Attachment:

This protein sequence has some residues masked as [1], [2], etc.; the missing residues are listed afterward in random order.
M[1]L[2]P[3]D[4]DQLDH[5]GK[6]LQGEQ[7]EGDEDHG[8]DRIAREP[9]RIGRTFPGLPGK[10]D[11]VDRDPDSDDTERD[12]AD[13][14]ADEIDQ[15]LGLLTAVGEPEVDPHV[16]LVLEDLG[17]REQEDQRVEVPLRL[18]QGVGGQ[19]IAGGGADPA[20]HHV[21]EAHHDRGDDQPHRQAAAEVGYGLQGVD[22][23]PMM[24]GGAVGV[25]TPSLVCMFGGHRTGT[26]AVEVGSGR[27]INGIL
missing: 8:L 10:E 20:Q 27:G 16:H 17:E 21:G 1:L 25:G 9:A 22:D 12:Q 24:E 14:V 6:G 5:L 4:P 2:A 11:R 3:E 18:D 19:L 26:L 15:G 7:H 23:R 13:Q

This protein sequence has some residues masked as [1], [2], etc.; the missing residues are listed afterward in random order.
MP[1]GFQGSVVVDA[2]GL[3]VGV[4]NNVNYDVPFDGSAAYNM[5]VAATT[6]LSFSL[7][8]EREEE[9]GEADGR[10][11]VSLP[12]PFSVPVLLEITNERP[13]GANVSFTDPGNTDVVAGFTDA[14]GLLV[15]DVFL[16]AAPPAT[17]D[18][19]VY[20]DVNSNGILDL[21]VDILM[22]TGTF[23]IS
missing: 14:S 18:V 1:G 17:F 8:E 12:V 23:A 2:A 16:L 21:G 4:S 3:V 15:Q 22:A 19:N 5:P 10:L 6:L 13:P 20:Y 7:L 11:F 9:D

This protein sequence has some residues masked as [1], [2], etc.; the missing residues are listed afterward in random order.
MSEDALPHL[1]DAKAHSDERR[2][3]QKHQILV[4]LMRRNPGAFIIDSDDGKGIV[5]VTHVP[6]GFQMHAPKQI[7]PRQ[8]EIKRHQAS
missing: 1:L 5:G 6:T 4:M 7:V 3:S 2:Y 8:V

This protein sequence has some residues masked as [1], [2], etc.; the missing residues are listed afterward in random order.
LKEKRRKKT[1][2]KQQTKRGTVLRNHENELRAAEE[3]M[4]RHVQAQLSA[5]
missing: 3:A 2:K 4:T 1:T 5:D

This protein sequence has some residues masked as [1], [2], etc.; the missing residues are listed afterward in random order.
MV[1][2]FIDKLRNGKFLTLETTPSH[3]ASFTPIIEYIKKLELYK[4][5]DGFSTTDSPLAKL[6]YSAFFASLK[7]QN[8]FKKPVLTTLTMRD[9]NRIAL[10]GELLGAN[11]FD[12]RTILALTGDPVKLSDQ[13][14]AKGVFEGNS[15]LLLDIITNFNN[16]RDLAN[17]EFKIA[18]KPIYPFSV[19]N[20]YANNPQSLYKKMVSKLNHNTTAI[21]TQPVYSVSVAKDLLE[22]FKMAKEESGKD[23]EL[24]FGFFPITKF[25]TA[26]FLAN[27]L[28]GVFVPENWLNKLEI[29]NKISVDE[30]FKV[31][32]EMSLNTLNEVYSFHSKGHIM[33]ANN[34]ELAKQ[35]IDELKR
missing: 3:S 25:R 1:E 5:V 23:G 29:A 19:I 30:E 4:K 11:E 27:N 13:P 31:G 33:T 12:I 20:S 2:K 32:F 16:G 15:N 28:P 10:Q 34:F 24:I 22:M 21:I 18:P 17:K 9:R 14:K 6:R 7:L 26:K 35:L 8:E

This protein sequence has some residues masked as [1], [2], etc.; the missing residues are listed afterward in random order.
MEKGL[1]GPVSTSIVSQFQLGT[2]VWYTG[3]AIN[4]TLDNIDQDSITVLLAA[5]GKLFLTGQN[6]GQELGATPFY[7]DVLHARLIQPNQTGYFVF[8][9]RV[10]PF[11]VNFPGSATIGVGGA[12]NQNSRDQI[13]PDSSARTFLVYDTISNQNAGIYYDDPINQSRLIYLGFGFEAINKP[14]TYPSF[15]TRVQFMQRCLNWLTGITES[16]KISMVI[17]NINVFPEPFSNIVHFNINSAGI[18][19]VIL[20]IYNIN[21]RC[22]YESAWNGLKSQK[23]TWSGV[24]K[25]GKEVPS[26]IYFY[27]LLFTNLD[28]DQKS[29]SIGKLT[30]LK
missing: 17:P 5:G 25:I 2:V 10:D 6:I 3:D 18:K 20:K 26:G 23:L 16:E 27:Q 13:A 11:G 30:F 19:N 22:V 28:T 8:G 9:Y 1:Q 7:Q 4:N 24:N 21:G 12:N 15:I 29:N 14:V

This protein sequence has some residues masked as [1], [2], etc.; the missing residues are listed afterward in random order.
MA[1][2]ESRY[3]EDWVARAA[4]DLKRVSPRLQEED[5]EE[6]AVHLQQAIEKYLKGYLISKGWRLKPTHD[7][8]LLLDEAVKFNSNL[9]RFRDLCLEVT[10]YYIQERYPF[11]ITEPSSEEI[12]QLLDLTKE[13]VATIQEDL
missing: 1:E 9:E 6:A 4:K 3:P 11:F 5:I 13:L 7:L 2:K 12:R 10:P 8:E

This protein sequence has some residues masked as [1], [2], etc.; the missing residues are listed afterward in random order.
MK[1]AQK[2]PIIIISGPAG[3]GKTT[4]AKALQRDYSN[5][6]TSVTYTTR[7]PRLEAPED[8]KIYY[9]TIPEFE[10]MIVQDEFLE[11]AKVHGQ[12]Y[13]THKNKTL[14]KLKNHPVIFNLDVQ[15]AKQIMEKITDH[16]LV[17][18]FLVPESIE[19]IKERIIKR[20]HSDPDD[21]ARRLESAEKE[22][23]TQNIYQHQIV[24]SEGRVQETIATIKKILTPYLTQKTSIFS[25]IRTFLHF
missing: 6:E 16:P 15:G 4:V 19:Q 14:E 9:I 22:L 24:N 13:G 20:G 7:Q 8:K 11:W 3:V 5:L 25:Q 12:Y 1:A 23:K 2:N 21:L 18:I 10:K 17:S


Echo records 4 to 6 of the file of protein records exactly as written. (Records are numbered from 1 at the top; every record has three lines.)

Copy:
This protein sequence has some residues masked as [1], [2], etc.; the missing residues are listed afterward in random order.
LKEKRRKKT[1][2]KQQTKRGTVLRNHENELRAAEE[3]M[4]RHVQAQLSA[5]
missing: 3:A 2:K 4:T 1:T 5:D

This protein sequence has some residues masked as [1], [2], etc.; the missing residues are listed afterward in random order.
MV[1][2]FIDKLRNGKFLTLETTPSH[3]ASFTPIIEYIKKLELYK[4][5]DGFSTTDSPLAKL[6]YSAFFASLK[7]QN[8]FKKPVLTTLTMRD[9]NRIAL[10]GELLGAN[11]FD[12]RTILALTGDPVKLSDQ[13][14]AKGVFEGNS[15]LLLDIITNFNN[16]RDLAN[17]EFKIA[18]KPIYPFSV[19]N[20]YANNPQSLYKKMVSKLNHNTTAI[21]TQPVYSVSVAKDLLE[22]FKMAKEESGKD[23]EL[24]FGFFPITKF[25]TA[26]FLAN[27]L[28]GVFVPENWLNKLEI[29]NKISVDE[30]FKV[31][32]EMSLNTLNEVYSFHSKGHIM[33]ANN[34]ELAKQ[35]IDELKR
missing: 3:S 25:R 1:E 5:V 23:G 29:A 19:I 30:E 4:K 11:E 27:N 13:P 31:G 33:T 12:I 20:S 2:K 32:F 16:G 15:N 28:P 10:Q 34:F 24:I 22:M 21:I 18:P 17:K 9:R 14:K 6:R 7:L 26:K 35:L 8:E

This protein sequence has some residues masked as [1], [2], etc.; the missing residues are listed afterward in random order.
MEKGL[1]GPVSTSIVSQFQLGT[2]VWYTG[3]AIN[4]TLDNIDQDSITVLLAA[5]GKLFLTGQN[6]GQELGATPFY[7]DVLHARLIQPNQTGYFVF[8][9]RV[10]PF[11]VNFPGSATIGVGGA[12]NQNSRDQI[13]PDSSARTFLVYDTISNQNAGIYYDDPINQSRLIYLGFGFEAINKP[14]TYPSF[15]TRVQFMQRCLNWLTGITES[16]KISMVI[17]NINVFPEPFSNIVHFNINSAGI[18][19]VIL[20]IYNIN[21]RC[22]YESAWNGLKSQK[23]TWSGV[24]K[25]GKEVPS[26]IYFY[27]LLFTNLD[28]DQKS[29]SIGKLT[30]LK
missing: 17:P 5:G 25:I 2:V 10:D 6:I 3:D 18:K 20:K 26:G 23:L 16:E 27:Q 13:A 11:G 30:F 19:N 22:V 28:T 8:G 9:Y 1:Q 7:Q 4:N 24:N 21:G 12:N 15:I 29:N 14:V